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Dutchtown community members discuss crime, solutions

Leaders from the Dutchtown Community Improvement District hosted the 'Safer Dutchtown Summit' on Saturday morning.

ST. LOUIS — South St. Louis neighbors are coming together to try to make their streets safer. 

Leaders from the Dutchtown Community Improvement District hosted the 'Safer Dutchtown Summit' on Saturday, Nov. 5.

Small business owners and residents discussed the challenges and solutions their community is currently facing.

The conference focused on education to help people be more proactive. 

Caya Aufiero, Dutchtown Community Improvement District President, said the main message was that safety isn't just a law enforcement issue and everyone needs to come together to make their neighborhood better.

"Police can't be everywhere, and so we need to take personal responsibility to keep ourselves safe and keep our businesses and our customers safe," she said.

Like many who live in Dutchtown, Aufiero has called the St. Louis neighborhood home for 18 years. 

"My great-grandma came here as an immigrant, and so really historically, I'm a long, long, long time 'Dutchtowner'," she said.

With that family tradition, comes passion, which is why Aufiero volunteers her time as the President of the Dutchtown Community Improvement District.

"Either you fix what's not right or you leave, right, and we're not going to do that because that's just not the right thing to do," she said.

Fixing what's not right is exactly what Aufiero and Neighborhood Innovation Center President and Co-Founder, John Chen, were trying to do on Saturday with the 'Safer Dutchtown Summit.'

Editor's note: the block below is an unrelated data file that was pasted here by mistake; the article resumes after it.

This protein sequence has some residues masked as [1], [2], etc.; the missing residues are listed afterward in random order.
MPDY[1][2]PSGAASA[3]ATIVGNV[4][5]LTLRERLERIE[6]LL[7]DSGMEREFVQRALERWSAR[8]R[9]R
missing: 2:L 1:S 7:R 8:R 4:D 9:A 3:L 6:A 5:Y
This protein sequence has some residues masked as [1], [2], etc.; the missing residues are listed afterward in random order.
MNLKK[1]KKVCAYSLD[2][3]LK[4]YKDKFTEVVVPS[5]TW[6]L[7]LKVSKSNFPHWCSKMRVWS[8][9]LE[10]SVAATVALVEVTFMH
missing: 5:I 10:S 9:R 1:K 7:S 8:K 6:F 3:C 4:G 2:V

"I urge everyone to take action," he said to the group of people.

Small business owners and long-time residents gathered for over two hours inside the Neighborhood Innovation Center.

They talked about crime prevention with police, best practices for keeping homes and businesses safe, as well as de-escalation techniques. 

According to Aufiero, the Dutchtown CID is investing in new street cameras to help solve crimes. 

"We like to think out of the box, we like to think of other ways to solve our problems and to take care of ourselves and take care of our friends and our neighbors," she said.

While it won't happen overnight, Aufiero wants to remind her community, they're in this together.

"I hope that they feel somewhat empowered from today's gathering and that that they also feel like they're not alone," she said.

Aufiero said they wanted to do this summit ahead of the holiday season since they usually see more crime during these months. 

She said they're planning a larger conference for the spring.

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